NY court restores Saudi Arabia in Sept. 11 lawsuit

NY court restores Saudi Arabia in Sept. 11 lawsuit
In this Sept. 12, 2001 file photo, firefighters pour water on the still smoldering World Trade Center 7, left, in New York. (AP Photo/Nick Fanelli, File)
NEW YORK (AP) — A federal appeals court reinstated Saudi Arabia as a defendant Thursday in lawsuits claiming it had provided support to al-Qaida prior to the Sept. 11 attacks.

A three-judge panel of the 2nd U.S. Circuit Court of Appeals said restoring Saudi Arabia was necessary to be consistent with a ruling by a different 2nd Circuit panel that allowed another lawsuit to go forward in which a man sued Afghanistan and other defendants for the death of his wife in the Sept. 11 attacks.

The 2nd Circuit and a lower court had previously ruled that Saudi Arabia was protected by sovereign immunity, which generally means that foreign countries can't be sued in American courts.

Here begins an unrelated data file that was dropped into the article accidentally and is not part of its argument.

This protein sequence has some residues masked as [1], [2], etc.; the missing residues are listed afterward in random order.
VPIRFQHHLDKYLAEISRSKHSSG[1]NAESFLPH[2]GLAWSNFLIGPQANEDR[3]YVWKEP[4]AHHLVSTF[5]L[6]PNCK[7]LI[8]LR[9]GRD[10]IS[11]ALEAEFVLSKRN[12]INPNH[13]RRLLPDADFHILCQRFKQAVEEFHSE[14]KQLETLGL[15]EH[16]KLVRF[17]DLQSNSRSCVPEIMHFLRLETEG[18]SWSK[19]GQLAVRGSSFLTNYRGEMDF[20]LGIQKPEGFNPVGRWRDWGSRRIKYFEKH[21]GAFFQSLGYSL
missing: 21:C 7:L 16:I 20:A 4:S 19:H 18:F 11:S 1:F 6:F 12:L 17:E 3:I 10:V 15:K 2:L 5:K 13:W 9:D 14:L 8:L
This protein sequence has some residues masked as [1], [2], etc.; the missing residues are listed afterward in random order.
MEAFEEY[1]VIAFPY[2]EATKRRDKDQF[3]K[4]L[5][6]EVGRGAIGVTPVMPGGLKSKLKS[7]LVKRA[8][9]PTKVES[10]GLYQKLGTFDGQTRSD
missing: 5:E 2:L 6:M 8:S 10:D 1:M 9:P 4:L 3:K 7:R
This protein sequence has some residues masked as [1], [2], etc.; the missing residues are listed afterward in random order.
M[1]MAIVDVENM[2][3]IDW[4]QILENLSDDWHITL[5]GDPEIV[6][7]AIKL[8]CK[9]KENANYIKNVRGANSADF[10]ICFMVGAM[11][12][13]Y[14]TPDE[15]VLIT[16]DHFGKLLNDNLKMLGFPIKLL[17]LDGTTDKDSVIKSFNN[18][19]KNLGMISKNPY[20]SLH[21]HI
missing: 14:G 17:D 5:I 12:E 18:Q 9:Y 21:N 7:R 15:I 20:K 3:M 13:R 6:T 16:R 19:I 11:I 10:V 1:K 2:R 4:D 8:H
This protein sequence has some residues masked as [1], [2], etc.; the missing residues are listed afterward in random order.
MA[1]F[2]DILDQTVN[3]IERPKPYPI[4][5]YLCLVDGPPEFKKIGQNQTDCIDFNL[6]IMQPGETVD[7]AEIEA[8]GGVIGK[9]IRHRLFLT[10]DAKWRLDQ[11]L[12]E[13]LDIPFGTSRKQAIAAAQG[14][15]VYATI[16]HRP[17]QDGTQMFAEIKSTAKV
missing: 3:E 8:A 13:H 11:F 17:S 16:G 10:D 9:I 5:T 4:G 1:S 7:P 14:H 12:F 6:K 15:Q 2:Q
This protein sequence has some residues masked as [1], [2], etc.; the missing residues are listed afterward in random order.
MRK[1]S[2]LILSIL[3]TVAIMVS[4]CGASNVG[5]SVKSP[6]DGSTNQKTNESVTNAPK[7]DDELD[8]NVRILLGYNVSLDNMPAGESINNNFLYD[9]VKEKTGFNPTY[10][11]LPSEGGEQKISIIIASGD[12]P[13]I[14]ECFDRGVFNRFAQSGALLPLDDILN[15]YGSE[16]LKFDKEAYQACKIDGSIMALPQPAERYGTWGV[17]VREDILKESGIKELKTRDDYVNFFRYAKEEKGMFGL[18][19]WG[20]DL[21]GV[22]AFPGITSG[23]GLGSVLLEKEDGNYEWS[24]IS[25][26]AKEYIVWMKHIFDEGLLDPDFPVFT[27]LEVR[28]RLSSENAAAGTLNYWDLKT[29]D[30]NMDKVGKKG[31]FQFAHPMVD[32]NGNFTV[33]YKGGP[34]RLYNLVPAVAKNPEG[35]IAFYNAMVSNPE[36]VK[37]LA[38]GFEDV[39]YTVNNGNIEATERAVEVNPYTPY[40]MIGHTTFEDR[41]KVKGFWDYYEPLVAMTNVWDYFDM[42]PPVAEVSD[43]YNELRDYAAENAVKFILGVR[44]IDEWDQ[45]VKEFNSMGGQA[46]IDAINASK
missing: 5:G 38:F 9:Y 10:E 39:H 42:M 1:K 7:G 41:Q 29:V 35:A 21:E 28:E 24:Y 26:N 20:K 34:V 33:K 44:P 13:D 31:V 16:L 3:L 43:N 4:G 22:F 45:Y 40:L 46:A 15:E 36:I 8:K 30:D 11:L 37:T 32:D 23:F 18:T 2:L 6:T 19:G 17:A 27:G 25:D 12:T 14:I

But in its latest ruling, the 2nd Circuit said a legal exception existed that would allow Saudi Arabia to remain as a defendant, just as Afghanistan remained in the similar case.

"The procedural history of this case produced inconsistent results between two sets of plaintiffs suing for damages based on the same incident," the appeals court said in a decision written by Circuit Judge Chester J. Straub. "We conclude that the circumstances here are 'extraordinary' and warrant relief."

The lawsuits were brought in 2002 and afterward against countries, companies and organizations accused of aiding al-Qaida and other terrorist groups. They sought billions of dollars in damages.

In the lawsuits, lawyers argued that the Sept. 11 attacks had been planned for years by a network of Islamic militants with the assistance of banks, governments and individuals.

Lawyers in the Sept. 11 cases have frequently cited the report by the Sept. 11 Commission. Lawyers for the plaintiffs have said the commission supported their argument that Saudi Arabia had long been considered the primary source of al-Qaida funding while lawyers for Saudi Arabia have argued that the commission found no evidence that the Saudi government as an institution or senior Saudi officials individually funded al-Qaida.

Lawyers on both sides did not immediately return messages for comment.